Conformity; even the most esteemed brand in the motoring world isn’t spared of its (un)doing. We’re addressing the T in the Ferrari California T (a rather unimaginative acronym for turbocharging), but its function differs greatly from the F40 of yesteryear.
But before getting there, here’s a a little obligatory icebreaker. The California is close to a decade old after making its debut in 2008. Back then, the front-engined rear wheel drive grand tourer (GT) had a 4.3-litre naturally aspirated V8 making no less than 490 horses and 485 Nm of torque, and was the first Ferrari to come with a seven-speed F1 dual clutch transmission.
|Name||Ferrari California T|
|Engine||3,855cc; twin-turbo flat-plane V8|
|Transmission||7-speed F1 dual clutch auto|
|Max Power||560 hp @ 7,500 rpm|
|Max Torque||755 Nm @ 4,750 rpm|
|0 – 100km/h; Top Speed||3.6 seconds; 316km/h|
|Price||RM888,888 before duties and taxes|
It wasn’t a jaw-dropping looker to be honest, but the entire California flavour was revitalised with a much needed update in 2014. That came courtesy of an all-new 3.9-litre twin turbocharged V8 engine, a more rapid shifting twin-clutch transmission, stiffer suspensions with the latest magnetorheological damping system (patented of course), as well as a brand new face. Yep, the guys at Maranello insist that nearly all panels on the outside are new, so that plays in favour of the looks department – until you step inside the car.
I’m all for functional simplicity, but if Porsche and the AMG GT could bring more design finesse to the table than a Prancing Horse, that’s all the wake up call a craftsman needs. The lack of fancy gizmos and tech trickery aside, everything within sight of the cabin can be customised to your liking, be it an all-pink interior or diamond encrusted gold-plated trims (if that’s not overdoing it enough). Believe us, there’s nothing Ferrari hasn’t seen before, so don’t be surprised if your Sales Advisor doesn’t flinch at what you think is an outrageous option.
Now, the reason for turbocharging the California T isn’t so much as to provide an extra punch, but to improve efficiency. Nevertheless, the new 3.9-litre V8 draws much more power, bringing the numbers up to 560 hp and 755 Nm of torque. That’s a full 70 horses and 270 Nm more than the old 4.3-litre lump, but the engine is evidently capable of churning more power. We know that because the same engine in the 488 GTB makes 100 hp more (661 hp and 760 Nm). Despite having close to 50 percent more torque, the turbocharged GT offers 15 percent better fuel efficiency, yet sprints from nought to 100km/h in 3.6 seconds (the old one is 0.2 seconds slower). Top speed is checked at 316km/h.
Weirdly enough, in the first three gears, you don’t get the full 760 Nm of twist because the numbers gradually increase as you bang up the cogs. Instead, you start off by having roughly 600 Nm (and a flatter curve). Ferrari’s reasoning for this complex setup is to make the California behave as ‘naturally aspirated’ as possible, both in the way it reacts to throttle input and the way it sounds.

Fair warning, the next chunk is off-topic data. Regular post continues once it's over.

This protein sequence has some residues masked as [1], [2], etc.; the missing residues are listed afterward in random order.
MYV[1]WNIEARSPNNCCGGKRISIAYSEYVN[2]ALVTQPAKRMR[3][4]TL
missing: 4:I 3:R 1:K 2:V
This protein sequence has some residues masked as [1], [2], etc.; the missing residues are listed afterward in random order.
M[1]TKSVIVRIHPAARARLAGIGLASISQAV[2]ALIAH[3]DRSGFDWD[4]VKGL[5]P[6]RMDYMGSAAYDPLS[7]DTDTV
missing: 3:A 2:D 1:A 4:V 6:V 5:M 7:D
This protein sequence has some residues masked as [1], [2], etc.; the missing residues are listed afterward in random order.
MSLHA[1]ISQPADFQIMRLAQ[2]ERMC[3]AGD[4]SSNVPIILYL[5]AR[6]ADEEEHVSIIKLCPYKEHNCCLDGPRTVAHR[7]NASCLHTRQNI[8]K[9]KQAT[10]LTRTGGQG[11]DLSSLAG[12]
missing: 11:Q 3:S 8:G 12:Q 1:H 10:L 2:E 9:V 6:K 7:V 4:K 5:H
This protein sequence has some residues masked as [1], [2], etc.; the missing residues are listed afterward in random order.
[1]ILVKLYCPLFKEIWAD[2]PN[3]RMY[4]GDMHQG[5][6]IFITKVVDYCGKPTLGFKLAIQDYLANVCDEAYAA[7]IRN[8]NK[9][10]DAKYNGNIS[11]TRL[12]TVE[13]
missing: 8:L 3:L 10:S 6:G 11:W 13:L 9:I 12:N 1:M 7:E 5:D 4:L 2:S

Not a thing in the world sounds anything remotely close to a wailing Ferrari engine at full whiff, so to have this turbo mill redline at 7,500 rpm versus a wailing NA V8 at 9,250 revolutions (the old California’s V8 revs till 8,000 rpm) is by no means fulfilling. And certainly not how you’d relinquish your Ferrari virginity. The good news is, there’s still that sonorous roar at crank, which quickly mellows into a fluttering crisp. Quite a bit of work has gone into making it sound this way, because the last thing Ferrari wants to do is lose customers over the sound of its exhaust.
Two things that stand out in our sub-200km test route were the sheer quickness of the twin-clutch gearbox and the magnetic dampers. It rides without flaw and hardly busy over poor road surfaces towards Fraser’s Hill despite riding on massive 20-inch wheels. It’s no 458 Italia by way of handling, agility and steering feel, but as far as GTs go, the California T’s unwavering competency merits the Ferrari badge without question.
The mechanical setup is fundamentally the same as the previous California; double wishbones at the front and multi-link setup at the rear, and both axles come with stiffer springs – about 12 percent stiffer to be exact. Weight distribution is slightly rear biased, giving it that characteristic neutrality around corners. Predictable it certainly is, but boring? No, not at all.
But is there an option to switch it up a notch, you ask? There is. It’s called the Handling Speciale, or HS for short. This option comes with even stiffer springs (16 percent stiffer up front, 19 percent stiffer at the back), reprogrammed magnetic dampers, louder exhausts and updated transmission that upshifts and downshifts about 30 percent and 40 percent quicker, respectively. It might not sound like much as an option, but I cannot humanly imagine how much quicker the transmission can get. It’s right up there as the best dual clutch transmission in the world, so long as you don’t wreck it via launch control. Do yourself a favour: if you visit NAZA Italia, ask them how much it costs to do a single launch control.
IS THIS CAR FOR YOU?
Whether or not the California T administers the full dose of Ferrari experience, we can’t deduce with conviction. Why? Because more than half the Ferraris sold over the last five years is the California, and among all owners, 70 percent are new to the Ferrari brand. Are all 70 percent hardcore driving enthusiasts? Probably not, and that’s precisely the appeal. It’s an everyday Ferrari that’s furthest from a daunting car to drive.